Back to the sofa.

Thursday, October 27, 2016


Pop-shield in one hand, microphone in the other; central heating bursting into life, texts chugging on to the phone, Offsprog One laughing on the phone upstairs.... pedal-driven Logic Express wheezing along weakly; singing Femme Fatale sent shivers down my spine.
The Skat cover of the Velvet Underground and Nico song was originally recorded at Alvic Studios in West Kensington by Mike Robinson, who had produced the first Chefs session for John Peel, assisted by Richard Preston, son of Dennis who was the former business partner of Joe Meek.
I think that's called metadata.
I remember our drummer Russ Greenwood putting a tambourine part on the song, and we hired an organ and I sat on the floor and played some chords almost as though I knew what I was doing.
We were a band about to split up, although we didn't know that yet.
I was doubled up half the time with the pain of what I was to discover was a duodenal ulcer; it was a stressful band to be in. Nobody seemed to like each other much and things could get pretty ferocious; even the sound engineer joined in once, leaving the van parked diagonally in the middle of Kingsgate Road in West Hampstead one night after a gig, just because he was so annoyed with everyone.
Yet I am still very proud of what we did and the songs we wrote, and of our cover version.
The Charlie Tipper Conspiracy have done a great backing track. I hope I do it justice.

Bonjour, Les Francais!

For the first time ever, more French people are reading this blog than anyone else. I would love to play in Paris!
Here is the French version of Footsteps at my Door, although I've never played this live and I'm not doing gigs as Helen and the Horns at the moment; it's the thought that counts:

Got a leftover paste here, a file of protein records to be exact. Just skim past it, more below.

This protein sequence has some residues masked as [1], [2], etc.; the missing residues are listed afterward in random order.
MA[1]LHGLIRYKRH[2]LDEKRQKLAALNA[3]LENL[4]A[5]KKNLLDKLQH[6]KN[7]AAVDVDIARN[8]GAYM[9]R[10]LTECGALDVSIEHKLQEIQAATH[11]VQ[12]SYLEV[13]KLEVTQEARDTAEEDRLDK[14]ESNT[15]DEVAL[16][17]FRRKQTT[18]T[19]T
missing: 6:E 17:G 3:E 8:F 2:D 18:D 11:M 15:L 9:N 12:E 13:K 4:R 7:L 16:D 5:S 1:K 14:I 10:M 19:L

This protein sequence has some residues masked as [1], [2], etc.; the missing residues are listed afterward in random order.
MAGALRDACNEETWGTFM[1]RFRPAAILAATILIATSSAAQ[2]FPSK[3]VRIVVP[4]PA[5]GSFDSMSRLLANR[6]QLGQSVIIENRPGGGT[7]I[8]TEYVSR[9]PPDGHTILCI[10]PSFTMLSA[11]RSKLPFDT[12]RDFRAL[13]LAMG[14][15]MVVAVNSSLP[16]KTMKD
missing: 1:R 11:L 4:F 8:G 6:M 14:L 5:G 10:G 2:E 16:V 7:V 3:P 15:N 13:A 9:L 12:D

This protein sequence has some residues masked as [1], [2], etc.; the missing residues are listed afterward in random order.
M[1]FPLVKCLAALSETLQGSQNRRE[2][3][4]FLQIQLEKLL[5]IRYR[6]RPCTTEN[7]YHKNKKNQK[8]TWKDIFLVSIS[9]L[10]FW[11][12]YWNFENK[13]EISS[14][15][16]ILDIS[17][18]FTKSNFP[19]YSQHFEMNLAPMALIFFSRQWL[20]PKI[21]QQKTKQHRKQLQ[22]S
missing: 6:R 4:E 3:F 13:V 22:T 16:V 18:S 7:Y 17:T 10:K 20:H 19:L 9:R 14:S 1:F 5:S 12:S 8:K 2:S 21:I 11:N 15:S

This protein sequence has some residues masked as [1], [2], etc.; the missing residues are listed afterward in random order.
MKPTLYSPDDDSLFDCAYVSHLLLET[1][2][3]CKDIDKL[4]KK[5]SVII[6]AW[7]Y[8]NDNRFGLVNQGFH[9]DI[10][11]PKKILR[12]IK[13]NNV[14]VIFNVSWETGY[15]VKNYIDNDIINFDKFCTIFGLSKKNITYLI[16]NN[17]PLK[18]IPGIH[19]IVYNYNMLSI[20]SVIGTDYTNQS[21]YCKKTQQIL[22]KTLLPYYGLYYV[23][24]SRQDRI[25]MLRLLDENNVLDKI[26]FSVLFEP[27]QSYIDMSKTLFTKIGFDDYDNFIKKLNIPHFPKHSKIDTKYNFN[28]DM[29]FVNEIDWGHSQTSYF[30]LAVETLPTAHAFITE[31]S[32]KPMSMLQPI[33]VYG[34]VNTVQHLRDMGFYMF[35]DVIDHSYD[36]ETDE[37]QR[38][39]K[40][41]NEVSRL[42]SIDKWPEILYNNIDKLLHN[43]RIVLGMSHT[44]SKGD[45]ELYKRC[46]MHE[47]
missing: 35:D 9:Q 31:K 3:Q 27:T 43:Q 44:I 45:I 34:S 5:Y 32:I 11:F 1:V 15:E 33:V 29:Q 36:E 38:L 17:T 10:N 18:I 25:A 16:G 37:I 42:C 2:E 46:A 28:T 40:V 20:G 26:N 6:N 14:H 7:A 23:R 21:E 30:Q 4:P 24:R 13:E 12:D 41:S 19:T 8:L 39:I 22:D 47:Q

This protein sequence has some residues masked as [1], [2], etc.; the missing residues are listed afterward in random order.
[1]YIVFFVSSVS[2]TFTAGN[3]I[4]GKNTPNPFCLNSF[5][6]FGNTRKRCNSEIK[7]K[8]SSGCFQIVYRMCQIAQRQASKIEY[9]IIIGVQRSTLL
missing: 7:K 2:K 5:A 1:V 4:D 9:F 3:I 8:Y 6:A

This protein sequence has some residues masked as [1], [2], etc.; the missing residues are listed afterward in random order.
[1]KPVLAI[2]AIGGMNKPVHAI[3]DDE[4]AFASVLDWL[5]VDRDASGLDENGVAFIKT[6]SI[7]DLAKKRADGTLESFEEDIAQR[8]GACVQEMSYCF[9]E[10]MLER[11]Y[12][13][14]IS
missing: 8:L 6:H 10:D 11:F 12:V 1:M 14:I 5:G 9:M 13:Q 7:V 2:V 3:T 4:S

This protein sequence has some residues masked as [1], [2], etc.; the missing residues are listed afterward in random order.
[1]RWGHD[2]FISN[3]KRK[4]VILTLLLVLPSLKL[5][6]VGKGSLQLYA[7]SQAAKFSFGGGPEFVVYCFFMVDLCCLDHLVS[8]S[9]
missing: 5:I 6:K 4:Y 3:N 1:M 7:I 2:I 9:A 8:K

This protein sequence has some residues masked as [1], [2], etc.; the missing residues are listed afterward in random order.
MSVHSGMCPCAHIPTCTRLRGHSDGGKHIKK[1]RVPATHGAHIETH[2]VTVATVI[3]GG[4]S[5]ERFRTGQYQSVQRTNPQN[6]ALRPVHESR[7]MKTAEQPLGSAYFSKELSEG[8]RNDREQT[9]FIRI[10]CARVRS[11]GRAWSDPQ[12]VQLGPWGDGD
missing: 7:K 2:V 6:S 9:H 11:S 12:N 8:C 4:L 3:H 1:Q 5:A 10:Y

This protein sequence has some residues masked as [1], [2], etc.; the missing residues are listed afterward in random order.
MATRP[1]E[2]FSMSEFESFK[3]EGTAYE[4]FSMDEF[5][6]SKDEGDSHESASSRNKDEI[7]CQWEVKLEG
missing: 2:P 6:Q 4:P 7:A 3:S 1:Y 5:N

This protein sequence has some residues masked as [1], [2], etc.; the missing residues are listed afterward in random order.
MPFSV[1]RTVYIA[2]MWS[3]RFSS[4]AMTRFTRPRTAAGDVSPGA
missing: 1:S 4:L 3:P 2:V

Colds and Songs

So we all have colds, and it's time to deep clean the house to get rid of any lurking germs.
I've washed the kitchen floor, cleaned the cupboards and door-handles, cleaned the cooker and disinfected the worktops. The washing machine is roaring and screaming (anyone would think it doesn't like it's job) and huffing and puffing at the same time.
This is a problem because I'm not as poorly as I thought I was and I have several vocal projects that I want to work on, but the kitchen doubles up as a recording studio, and that bellowing machine's got another couple of hours to go yet.
I'm restless.
I've been working on some lyrics for Lester Square, but I'm doing that in half-hour bursts because the critical eye when I come back to them is a blessing and makes the process really enjoyable.
I have transcribed the lyrics to Femme Fatale which I'll be recording later, located an elusive version of Footsteps at my Door to send to Richard Cundill, and I also hope to sing the backing vocals to Women of the World, then sing over Martin's bossa nova version that he sent last week, and then watch some rubbish telly.
I can do a lot of this tomorrow but actually I want to do it today, because I'm looking forward to all of it. As I wait for the washing machine to stop whining and grining, I've written an extremely detailed lyric over the melody of a song from the Titus Andronicus pantomime that I wrote songs and music for with Dave Jago almost a million years ago. The song was called Thumbs Up, Hands Down and bowls along like a roller-coaster. All it needs now is a crash at the end. Or not.
Sometimes songs really are the only way to say what you really feel.

Some coincidences: Drew Morrison mentioning that he had the Skat version of Femme Fatale in his record collection, then Tim Rippington asking me to record it with the Charlie Tipper Conspiracy. And the woman I happened to be sitting next to a Cultural Traffic a couple of weeks ago starting a conversation with me about football chants (her ringtone was a football chant), and talking about a documentary about Millwall Football Club that she'd watched the night before called No-One Likes Us, We Don't Care. And that being the programme that Lester Square and me did the music for- I went off to the matches and recorded the chants. Another coincidence happened too but that's enough coincidences for one day.

Somewhere in the world....

Somewhere in the world Brownies still exist, lending a hand.

Wednesday, October 26, 2016

I, Daniel Blake

What a good film. At last someone is making art that tells the truth. The acting's a bit stiff at the beginning, then the whole film takes off when Daniel starts telling the little girl about his wife loving the shipping forecast music. It's funny as well as poignant and there is a wonderful act of defiance at one point, which I will not spoil for anyone who hasn't seen it yet.